IRS finally agrees to act on last case for tea party
The IRS has finally agreed to a process for deciding on the last remaining nonprofit application that was snared in the Obama administration’s tea party targeting, more than four years after the illegal singling-out of conservative groups for special scrutiny was first revealed.
In court filings last week, the IRS acceded to rules governing how the tax agency will decide whether to grant nonprofit status to the Texas Patriots Tea Party, which has been awaiting a decision for years.
The agreement doesn’t mean the group will be approved, but it sets up a process for making a decision.
“This does provide a path forward for TPTP,” said Edward Greim, a lawyer representing the group, as well as hundreds of other tea party organizations that have The IRS also vowed not to consider the ideology of the group’s members.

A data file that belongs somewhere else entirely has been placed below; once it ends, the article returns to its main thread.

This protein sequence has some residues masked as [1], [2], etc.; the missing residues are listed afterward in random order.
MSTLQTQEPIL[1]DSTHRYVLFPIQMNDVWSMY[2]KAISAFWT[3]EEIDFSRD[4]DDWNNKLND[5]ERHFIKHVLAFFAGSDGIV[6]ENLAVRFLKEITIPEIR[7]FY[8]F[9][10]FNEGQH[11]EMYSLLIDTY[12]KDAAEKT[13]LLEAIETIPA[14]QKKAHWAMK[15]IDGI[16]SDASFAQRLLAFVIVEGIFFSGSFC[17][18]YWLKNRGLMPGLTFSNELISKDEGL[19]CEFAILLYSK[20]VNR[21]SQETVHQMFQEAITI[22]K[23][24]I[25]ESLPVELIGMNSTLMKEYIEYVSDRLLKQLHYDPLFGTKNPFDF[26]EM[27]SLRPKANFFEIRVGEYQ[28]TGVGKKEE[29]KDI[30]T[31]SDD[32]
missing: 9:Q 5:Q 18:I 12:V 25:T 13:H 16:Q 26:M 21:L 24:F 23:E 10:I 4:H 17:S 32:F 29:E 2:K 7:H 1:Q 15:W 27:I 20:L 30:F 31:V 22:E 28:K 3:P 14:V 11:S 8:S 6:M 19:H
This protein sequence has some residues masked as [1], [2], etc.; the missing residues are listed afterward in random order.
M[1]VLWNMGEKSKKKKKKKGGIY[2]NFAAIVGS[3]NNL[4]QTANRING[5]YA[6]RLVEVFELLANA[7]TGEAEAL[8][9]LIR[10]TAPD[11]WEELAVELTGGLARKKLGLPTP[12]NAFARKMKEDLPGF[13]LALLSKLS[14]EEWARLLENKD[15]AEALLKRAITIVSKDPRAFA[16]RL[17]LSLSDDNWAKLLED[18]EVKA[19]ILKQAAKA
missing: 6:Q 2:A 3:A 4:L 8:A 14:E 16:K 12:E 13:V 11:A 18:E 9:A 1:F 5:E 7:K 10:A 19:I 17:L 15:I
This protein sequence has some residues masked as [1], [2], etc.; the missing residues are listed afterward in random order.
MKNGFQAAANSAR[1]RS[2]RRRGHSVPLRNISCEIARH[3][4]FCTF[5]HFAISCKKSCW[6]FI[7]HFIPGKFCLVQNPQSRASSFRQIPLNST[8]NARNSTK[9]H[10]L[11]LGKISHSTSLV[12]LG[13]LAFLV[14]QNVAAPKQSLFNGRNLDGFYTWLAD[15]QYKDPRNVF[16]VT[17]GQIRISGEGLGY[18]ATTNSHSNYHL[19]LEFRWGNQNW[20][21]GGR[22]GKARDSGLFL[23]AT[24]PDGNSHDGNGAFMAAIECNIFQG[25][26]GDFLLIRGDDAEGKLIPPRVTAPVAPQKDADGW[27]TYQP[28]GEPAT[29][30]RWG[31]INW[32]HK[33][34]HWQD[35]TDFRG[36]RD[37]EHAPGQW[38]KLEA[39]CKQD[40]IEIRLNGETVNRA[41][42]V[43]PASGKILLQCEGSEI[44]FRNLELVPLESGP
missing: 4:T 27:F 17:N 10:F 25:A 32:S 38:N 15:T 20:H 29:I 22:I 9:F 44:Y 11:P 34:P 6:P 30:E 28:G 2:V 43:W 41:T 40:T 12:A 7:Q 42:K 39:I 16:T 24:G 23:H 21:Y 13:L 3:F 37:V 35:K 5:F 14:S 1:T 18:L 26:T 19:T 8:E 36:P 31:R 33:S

The IRS also said it will process the TPTP’s application as of 2013, meaning it cannot deny the group’s application because of the continuing fight over information.
The agreement was reached on the sidelines of the class-action lawsuit.
Judge Michael R. Barrett renewed his ban last week on release of testimony of Lois G. Lerner and Holly Paz, two former IRS employees who were at the center of the targeting controversy.
Each has been deposed in the lawsuit but complained that the release of their testimony would spark another round of threats to their safety.
Judge Barrett said that only attorneys and a small group of plaintiffs who are sworn to secrecy will have access to the transcripts.
A full trial is slated for February.